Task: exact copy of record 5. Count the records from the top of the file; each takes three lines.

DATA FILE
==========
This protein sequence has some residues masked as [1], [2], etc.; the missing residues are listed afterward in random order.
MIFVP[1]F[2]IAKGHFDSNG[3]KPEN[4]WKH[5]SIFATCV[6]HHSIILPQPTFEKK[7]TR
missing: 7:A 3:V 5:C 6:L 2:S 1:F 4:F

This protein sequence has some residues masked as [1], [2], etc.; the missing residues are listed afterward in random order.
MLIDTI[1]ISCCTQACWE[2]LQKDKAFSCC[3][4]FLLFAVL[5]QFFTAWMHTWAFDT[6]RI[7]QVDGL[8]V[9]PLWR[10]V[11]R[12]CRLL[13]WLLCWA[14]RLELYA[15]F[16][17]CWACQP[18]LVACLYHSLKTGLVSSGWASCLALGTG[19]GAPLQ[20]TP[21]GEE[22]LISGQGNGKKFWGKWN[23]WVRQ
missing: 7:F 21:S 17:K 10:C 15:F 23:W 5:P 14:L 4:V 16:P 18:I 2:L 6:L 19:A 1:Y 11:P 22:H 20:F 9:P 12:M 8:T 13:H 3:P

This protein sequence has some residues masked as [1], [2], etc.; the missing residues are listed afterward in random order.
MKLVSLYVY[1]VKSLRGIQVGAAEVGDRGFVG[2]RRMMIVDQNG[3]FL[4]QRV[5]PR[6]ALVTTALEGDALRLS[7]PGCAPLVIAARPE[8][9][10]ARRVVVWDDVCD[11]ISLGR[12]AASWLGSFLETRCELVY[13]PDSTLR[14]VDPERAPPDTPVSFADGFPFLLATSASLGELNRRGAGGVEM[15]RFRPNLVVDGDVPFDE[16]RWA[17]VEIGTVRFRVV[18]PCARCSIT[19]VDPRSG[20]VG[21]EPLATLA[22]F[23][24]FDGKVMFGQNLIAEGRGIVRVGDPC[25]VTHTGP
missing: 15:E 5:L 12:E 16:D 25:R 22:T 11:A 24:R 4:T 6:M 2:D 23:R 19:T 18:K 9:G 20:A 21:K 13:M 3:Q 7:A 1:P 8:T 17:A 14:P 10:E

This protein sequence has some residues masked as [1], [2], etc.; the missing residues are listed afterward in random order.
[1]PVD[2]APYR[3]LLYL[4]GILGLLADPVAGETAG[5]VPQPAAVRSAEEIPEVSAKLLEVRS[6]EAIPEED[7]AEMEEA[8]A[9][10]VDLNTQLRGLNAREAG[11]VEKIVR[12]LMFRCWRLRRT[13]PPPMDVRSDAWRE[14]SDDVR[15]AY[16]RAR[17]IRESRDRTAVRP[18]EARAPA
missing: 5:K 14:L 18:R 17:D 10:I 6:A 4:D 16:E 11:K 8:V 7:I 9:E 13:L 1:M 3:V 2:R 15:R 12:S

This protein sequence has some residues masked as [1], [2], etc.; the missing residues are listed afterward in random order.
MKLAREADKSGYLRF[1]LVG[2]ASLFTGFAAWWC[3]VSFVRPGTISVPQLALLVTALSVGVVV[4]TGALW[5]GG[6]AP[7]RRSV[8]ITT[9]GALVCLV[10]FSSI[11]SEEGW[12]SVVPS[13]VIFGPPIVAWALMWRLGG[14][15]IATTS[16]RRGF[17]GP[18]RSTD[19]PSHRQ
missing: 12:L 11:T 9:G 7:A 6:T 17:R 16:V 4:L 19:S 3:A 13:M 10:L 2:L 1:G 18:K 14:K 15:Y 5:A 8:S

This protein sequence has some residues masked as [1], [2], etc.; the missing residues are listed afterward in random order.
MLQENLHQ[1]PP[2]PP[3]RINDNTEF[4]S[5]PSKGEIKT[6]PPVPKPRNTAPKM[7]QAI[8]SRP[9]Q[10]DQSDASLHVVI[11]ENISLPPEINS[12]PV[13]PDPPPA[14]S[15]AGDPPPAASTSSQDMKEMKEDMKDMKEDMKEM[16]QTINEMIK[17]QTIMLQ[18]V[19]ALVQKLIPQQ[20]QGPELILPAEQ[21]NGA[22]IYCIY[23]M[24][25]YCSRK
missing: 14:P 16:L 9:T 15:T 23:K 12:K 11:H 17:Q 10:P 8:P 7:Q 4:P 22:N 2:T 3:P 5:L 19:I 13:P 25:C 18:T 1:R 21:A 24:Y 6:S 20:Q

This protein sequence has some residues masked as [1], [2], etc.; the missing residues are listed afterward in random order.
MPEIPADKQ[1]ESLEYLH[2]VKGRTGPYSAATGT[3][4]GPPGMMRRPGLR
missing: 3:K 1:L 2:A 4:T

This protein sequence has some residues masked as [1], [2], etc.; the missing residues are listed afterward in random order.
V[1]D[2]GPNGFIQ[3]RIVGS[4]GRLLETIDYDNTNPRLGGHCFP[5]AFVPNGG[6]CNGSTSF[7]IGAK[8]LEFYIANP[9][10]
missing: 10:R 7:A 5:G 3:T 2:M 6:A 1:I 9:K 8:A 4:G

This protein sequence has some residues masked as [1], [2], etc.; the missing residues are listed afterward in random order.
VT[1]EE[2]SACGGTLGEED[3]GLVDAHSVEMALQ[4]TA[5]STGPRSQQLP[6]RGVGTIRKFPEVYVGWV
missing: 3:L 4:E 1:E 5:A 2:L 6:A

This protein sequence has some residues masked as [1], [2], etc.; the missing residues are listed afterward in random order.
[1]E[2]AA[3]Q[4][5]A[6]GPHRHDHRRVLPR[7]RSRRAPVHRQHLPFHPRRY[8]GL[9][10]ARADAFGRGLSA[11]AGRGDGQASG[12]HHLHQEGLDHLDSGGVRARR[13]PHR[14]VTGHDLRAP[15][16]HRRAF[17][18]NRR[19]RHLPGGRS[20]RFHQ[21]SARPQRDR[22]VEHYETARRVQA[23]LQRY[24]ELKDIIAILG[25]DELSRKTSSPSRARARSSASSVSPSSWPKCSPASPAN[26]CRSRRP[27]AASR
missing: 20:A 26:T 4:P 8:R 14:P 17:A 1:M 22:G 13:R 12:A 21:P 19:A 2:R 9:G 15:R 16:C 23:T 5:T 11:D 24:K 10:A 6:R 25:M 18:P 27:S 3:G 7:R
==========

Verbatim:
This protein sequence has some residues masked as [1], [2], etc.; the missing residues are listed afterward in random order.
MKLAREADKSGYLRF[1]LVG[2]ASLFTGFAAWWC[3]VSFVRPGTISVPQLALLVTALSVGVVV[4]TGALW[5]GG[6]AP[7]RRSV[8]ITT[9]GALVCLV[10]FSSI[11]SEEGW[12]SVVPS[13]VIFGPPIVAWALMWRLGG[14][15]IATTS[16]RRGF[17]GP[18]RSTD[19]PSHRQ
missing: 12:L 11:T 9:G 7:A 6:T 17:R 16:V 4:L 19:S 3:A 13:M 10:L 2:L 1:G 18:K 14:K 15:Y 5:A 8:S